The Lowland

January 30, 2022



The Lowland is about two brothers who come of age in the 1950s and 1960s in Calcutta. Their paths diverge when one brother becomes involved in the Naxalite movement in the late 1960s and the second brother moves to the United States. The book is about the consequences of each of their choices- which spans over five decades and haunts generations.


The Lowland is emblematic of Lahiri’s characteristic style- Bengali roots, the second-generation immigrant experience, inter-generational conflict. Some other themes that The Lowland grasped particularly well include what it means to be a parent and that not all adults are cut out for parenthood, and violence- literal physical violence as well as emotional hostility perpetrated within families. It is about love, loss, separation, and about loyalty, and abandonment.

Lahiri is economical and dilligent, seldom does a sentence feel unnessary or blithe. For me, The Lowland is Lahiri’s most moving work yet.

How I Discovered It

This was my third Lahiri book after In Other Words and The Namesake. Next up is Interpretor of Maladies.

My Favorite Quotes

“He wondered if it was a lack of courage, or of imagination, that prevented him from believing in it. If the deficits he’d always been conscious of were what prevented hom from sharing his brother’s political faith.”

“Subhash didn’t know how to describe India’s fractious politics, its complicated society, to an American. He said it was an ancient place that was also young, still struggling to know itself.”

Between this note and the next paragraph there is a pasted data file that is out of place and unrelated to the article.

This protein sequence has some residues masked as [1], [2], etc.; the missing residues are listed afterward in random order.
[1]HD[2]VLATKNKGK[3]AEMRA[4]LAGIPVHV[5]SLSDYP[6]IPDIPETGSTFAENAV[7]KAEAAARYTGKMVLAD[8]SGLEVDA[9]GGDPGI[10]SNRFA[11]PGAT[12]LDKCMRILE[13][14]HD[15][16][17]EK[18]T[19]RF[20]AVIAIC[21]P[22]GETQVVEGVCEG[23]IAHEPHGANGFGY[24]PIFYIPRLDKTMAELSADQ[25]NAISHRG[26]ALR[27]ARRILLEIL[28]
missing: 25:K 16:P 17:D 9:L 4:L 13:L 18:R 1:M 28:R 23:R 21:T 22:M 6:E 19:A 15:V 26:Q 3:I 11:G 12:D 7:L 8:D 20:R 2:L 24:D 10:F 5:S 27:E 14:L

“She wanted to shut her eyes to it. She wished the days and months ahead of her would end. But the rest of her life continued to present itself, time ceaselessly proliferating. She was made to anticipate it against her will. There was the anxiety that one day would not follow the next, combined with the certainty that it would. It was like holding her breath, as Udayan had tried to do in the lowland. And yet somehow she was breathing. Just as time stood still but was also passing, some other part of her body that she was unaware of was now drawing oxygen, forcing her to stay alive.”

Some Sentences I Highlighted

A turn leads to a quiet enclave. A warren of narrow lanes and modest middle-class homes.

Bismillah, a neighbour, worked as a caddy at the club.

Udayan quoted what the Chinese press had predicted: The spark in Darjeeling will start a prairie fire and will certainly set the vast expanses of India ablaze.

But Udayan said that golf was the pastime of the comprador bourgeoisie.

On Lenin’s birthday, April 22, 1969, a third communist party was launched in Calcutta. The members called themselves Naxalites, in honor of what had happened at Naxalbari.

Isolated on the ship with the scientists and other students and crew, he felt doubly alone. Unable to fathom his future, severed from his past.

He was ravenous for the simple meal: dal and slices of fried bitter melon, rice and fish stew. Sweet pabda fish from the river, their cooked eyes like yellow pebbles.

An hour often passed without their speaking. The shared quiet fell over them, binding them more tightly than any conversation could.

Policemen and soldiers stood here and there, in their khaki uniforms and helmets. Not many, but enough of them to form a loose constellation wherever she looked.

Bela will never marry, she knows this about herself. The unhappiness between her parents: this has been the most basic awareness of her life.

Made with lots of ♥️ and